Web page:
Claire Cavenaugh has fallen in love for the first time in her life. As her wedding day approaches, she prepares to face her harsh, judgmental older sister and their self-absorbed mother. It is the first time they have been together in more than two decades. Over the course of a hot Pacific Northwest summer, these three women who believe they have nothing in common will try to become what they never were: a family.”

Characters

A former lawyer herself, Kristin Hannah includes lawyer characters in many of her books. Meghann is a believable character who uses the sword of her own bitterness to slice through other people’s marriages. Claire, a single mom, is more practical, until she falls in love at first sight. Her practical nature sides with her sister, but the little princess in her can’t help leaping at her chance for true love.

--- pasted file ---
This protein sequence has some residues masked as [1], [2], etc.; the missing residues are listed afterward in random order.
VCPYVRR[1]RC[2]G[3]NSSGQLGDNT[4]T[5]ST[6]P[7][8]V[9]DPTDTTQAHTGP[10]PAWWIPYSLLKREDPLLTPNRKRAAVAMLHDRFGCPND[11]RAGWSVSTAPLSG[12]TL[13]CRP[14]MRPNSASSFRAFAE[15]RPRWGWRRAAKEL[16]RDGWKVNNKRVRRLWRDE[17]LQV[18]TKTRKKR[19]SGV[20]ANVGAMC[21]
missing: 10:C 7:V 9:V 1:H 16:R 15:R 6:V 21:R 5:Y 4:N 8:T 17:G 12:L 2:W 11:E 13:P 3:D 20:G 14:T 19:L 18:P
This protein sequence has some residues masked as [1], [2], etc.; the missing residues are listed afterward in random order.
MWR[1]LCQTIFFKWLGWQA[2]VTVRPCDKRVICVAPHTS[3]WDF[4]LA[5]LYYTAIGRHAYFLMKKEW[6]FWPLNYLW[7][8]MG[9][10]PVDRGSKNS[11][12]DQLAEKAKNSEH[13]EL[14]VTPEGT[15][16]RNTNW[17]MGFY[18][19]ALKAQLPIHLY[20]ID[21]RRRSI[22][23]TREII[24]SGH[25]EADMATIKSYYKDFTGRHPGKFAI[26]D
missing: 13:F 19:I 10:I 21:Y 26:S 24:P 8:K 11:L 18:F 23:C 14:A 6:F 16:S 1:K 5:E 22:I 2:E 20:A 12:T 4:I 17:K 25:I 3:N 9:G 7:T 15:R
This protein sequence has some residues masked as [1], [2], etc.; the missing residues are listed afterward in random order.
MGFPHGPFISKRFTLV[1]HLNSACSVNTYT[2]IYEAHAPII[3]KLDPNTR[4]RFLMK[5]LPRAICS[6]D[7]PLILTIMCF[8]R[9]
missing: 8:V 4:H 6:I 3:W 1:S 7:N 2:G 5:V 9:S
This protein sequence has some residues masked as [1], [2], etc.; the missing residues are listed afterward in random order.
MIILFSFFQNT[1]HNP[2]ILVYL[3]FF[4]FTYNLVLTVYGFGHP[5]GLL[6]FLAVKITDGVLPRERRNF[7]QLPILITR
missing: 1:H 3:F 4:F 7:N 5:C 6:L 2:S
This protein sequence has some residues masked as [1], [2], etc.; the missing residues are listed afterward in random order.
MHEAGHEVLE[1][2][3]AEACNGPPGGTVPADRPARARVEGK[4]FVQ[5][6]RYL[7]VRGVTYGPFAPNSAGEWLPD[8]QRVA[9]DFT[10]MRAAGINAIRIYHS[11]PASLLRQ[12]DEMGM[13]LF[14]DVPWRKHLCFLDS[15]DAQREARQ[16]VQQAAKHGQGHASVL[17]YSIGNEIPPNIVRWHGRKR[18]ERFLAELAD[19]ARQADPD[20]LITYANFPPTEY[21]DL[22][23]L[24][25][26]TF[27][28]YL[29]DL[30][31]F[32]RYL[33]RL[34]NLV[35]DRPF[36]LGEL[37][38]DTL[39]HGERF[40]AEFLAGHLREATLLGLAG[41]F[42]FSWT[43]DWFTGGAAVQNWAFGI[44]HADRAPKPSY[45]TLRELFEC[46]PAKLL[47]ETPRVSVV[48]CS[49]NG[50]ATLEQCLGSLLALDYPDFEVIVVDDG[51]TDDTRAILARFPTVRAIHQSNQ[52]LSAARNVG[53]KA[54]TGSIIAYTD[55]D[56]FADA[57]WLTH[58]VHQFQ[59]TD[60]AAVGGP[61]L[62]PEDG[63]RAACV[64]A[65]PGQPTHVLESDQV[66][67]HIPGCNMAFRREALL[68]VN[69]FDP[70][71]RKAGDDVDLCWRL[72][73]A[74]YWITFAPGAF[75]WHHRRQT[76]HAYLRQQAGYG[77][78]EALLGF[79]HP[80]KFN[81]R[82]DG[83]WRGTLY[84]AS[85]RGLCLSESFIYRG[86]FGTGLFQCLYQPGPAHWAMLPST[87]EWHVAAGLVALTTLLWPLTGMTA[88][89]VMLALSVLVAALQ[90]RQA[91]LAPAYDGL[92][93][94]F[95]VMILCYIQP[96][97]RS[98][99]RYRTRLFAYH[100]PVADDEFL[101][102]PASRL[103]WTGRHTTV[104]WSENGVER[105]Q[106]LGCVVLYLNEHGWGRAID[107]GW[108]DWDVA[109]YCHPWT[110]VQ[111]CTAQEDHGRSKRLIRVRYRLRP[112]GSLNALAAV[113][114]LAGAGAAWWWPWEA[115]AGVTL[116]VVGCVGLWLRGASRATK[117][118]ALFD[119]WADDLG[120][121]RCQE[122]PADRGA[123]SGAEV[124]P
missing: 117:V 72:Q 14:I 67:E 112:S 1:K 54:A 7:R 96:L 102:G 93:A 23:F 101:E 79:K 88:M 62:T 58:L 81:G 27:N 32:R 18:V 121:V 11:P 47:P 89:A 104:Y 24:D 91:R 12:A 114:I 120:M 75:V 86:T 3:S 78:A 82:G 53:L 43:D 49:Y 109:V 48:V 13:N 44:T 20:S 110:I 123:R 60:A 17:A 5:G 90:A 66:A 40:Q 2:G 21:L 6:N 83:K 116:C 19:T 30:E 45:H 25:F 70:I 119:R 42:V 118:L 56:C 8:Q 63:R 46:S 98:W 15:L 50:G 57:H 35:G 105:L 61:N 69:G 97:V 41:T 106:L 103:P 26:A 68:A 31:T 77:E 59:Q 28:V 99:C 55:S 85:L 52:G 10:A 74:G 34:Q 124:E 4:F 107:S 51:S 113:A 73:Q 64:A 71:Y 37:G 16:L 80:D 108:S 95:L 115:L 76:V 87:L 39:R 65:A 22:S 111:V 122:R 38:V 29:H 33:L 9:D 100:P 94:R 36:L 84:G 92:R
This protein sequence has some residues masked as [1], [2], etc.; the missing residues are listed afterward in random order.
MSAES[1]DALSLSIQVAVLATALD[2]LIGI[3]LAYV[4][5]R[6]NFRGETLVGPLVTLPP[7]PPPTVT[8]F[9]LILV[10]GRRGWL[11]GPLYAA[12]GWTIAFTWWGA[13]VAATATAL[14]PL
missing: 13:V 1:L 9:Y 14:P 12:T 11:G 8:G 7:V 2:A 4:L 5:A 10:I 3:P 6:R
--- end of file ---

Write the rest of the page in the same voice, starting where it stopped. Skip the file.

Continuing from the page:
Kristin Hannah has a gift for creating nuanced characters with thorough backstories. Though the backstories impact they way each character behaves, she doesn’t waste time with endless explanations and flashbacks. The backstories emerge naturally, when relevant.

Plot

The overarching plot is the sisters’ reconciliation, riding on the themes of love and second chances. A disaster in Meghann’s work and Claire’s wedding bring the siblings together, but the forge that fuses them solid is an unrelated medical even that occurs in the latter half of the book. I wish the author had included more foreshadowing for this, but I will admit that it raised the stakes and made the story more interesting.

Writing Style